Microsoft and Apple are working together so the new Xbox Series X and Series S controllers will work on iPhones and iPads. Currently, the new controllers are not officially supported in iOS or iPadOS, but Apple says “Microsoft and Apple are working together to bring compatibility for the Xbox Series X controller to customers in a future update.”
This isn’t the first time the two companies have had to work on improving Xbox controller support. Apple worked with Microsoft to add support for the Xbox Elite 2 controller and the Xbox Adaptive Controller to iOS 14 earlier this year. The support debuted nearly a year after the Elite 2’s release, though.
It’s not clear how long it will take Apple to certify the new Series X controllers, but there are signs that DualSense support might come soon. Apple Insider reported recently that iOS 14.3, which is currently in beta, “appears to include behind-the-scenes support” for the PS5’s DualSense controller.
Apple hasn’t mentioned the DualSense in its support note, but hopefully it doesn’t take the company a year this time to include the support for the DualSense and new Xbox controllers.
For the last 10 years, Africa has seen a rise in tech startups most prominently in countries like Nigeria, South Africa, Rwanda, Kenya, to mention a few. This has been as a result of the massive inflow of mobile devices and the keen interest by the continent’s inhabitants in them.
To be fair, technology is turning out to be the best thing to happen to Africa in the recent years. With the introduction of mobile money, fintech, online banking, on demand transport and social network services, the continent has seen massive growth and has been propelled to a height that was not anticipated soon. With all this efficiency and services already running Africa, the train does not seem to stop moving as more and more startups and well established companies are delving into the bubble and creating applications to help grow the continent.
Fyndhouse, a subsidiary of the Zambian software company Achi Software is directing their resources in the housing industry. It has been intertwiningly compared to the American property listing company Zillow. It is clear that there is a gab and a need for a place or platform that offers an ease in finding property in Africa. Fyndhouse is that platform. Its services include; advertising space for people that want to list their property and free viewing for people that want to buy or rent property.
Fyndhouse has been running for 2 years (since 2018) and is currently active in two countries, Zambia and Namibia. One would say with the introduction of Fyndhouse in the African tech boom, the puzzle is complete as every sector is now catered for. What is left now is to strengthen the structure and build the continent digitally.
This is definitely a good sign. it’s great for Africa! It’s great for the world!
Folks who looted the Apple Store at The Grove are in for a rude awakening … they won’t be able to use or pawn the stolen gadgets, thanks to some tech foresight and amateur thievery.
Here’s the deal … while looters probably thought they were getting away with grabbing an expensive toy off the showroom shelves at the Apple Store, they basically ended up with paperweights.
Our sources tell us … the phones and laptops stolen from the Apple Store are demos, and they come equipped with special programs that prevent the products from being reset to factory settings, rendering them almost useless.
The looters are already figuring it out … looted phones are displaying messages that read, “This device has been disabled and is being tracked. Local authorities will be alerted.”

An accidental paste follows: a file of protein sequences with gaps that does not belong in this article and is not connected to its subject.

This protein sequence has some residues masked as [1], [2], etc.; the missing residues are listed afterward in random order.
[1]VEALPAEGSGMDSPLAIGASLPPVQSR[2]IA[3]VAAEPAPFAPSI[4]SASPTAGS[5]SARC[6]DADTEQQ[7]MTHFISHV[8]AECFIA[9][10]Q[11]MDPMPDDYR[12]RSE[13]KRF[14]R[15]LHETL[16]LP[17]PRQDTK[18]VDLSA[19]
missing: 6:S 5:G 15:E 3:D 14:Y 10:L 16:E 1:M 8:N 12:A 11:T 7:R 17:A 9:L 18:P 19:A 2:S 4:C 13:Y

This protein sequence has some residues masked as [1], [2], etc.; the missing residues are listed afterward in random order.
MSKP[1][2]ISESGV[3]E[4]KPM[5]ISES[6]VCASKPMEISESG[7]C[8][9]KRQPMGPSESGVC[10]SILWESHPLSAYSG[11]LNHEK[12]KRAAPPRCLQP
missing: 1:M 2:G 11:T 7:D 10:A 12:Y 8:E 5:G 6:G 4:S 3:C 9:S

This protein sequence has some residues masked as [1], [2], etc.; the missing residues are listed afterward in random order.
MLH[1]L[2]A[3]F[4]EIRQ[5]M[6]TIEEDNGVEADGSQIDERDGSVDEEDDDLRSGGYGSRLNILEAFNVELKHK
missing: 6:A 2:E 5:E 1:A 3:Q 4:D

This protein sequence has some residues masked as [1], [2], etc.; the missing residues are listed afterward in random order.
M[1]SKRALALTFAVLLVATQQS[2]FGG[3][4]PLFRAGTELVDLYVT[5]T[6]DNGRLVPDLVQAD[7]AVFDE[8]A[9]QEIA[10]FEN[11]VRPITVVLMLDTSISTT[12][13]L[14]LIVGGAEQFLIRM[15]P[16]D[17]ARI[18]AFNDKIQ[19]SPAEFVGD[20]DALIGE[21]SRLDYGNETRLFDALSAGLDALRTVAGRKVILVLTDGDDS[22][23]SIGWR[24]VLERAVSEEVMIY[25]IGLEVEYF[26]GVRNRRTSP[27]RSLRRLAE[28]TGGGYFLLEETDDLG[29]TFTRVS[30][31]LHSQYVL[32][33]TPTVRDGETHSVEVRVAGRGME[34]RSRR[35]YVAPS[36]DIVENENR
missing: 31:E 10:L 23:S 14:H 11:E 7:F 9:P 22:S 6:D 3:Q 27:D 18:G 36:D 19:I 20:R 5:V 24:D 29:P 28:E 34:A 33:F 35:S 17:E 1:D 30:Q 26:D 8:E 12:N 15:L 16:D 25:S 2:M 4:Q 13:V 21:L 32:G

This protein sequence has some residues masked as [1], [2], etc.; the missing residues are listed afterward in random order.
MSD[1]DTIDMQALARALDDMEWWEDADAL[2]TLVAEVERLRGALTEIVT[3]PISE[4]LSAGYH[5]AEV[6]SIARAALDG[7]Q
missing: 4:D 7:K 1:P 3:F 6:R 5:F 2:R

We’re told the looters, who ransacked the popular outdoor shopping mall over the weekend, were unable to break into the Apple Store’s highly-secured area, where the goods for sale are kept.
It’s good news for Apple … our sources say the recent looting at Apple Stores across the country, which includes at least two Apple Stores in L.A., is not as bad as it looked at first glance.
Some Apple AirPods Pro cases now say the headphones are assembled in Vietnam, according to a Twitter user, multiple reports ontheMacRumorsforums, and one Verge staffer who recently purchased a pair, indicating the company may be reducing its reliance on Chinese manufacturing (via MacRumors). Typically, AirPods Pro units contain a message on the back of the case that says the device was assembled in China.
Here’s a photo of what the new message looks like:
During a meeting with US President Donald Trump in the Oval Office, Gilead Chief Executive Daniel O’Day said the FDA authorisation was an important first step.
The company would donate 1.5 million vials of the drug, he said.
FDA Commissioner Stephen Hahn also said at the meeting: “It’s the first authorised therapy for Covid-19, so we’re really proud to be part of it.”
Emergency FDA authorisation is not the same as formal approval, which requires a higher level of review.
What do we know about remdesivir?
The drug did not cure Ebola, and Gilead says on its website: “Remdesivir is an experimental medicine that does not have established safety or efficacy for the treatment of any condition.” Gilead also warns of possible serious side-effects.
However, President Trump has been a vocal supporter of remdesivir as a potential treatment for the coronavirus.
In its clinical trial, whose full results are yet to be released, the US National Institute of Allergy and Infectious Diseases (NIAID) found that remdesivir cut the duration of symptoms from 15 days down to 11.
The trials involved 1,063 people at hospitals around the world – including the US, France, Italy, the UK, China and South Korea. Some patients were given the drug and others were given a placebo (dummy) treatment.
Dr Anthony Fauci who runs NIAID, said that remdesivir had “a clear-cut, significant, positive effect in diminishing the time to recovery”.
However, although remdesivir may aid recovery – and possibly stop people having to be treated in intensive care – the trials did not give any clear indication whether it can prevent deaths from coronavirus.
As much remains uncertain about the treatment regime, Gilead suggests a 10-day dosing duration for patients on ventilators and five days for patients who are not.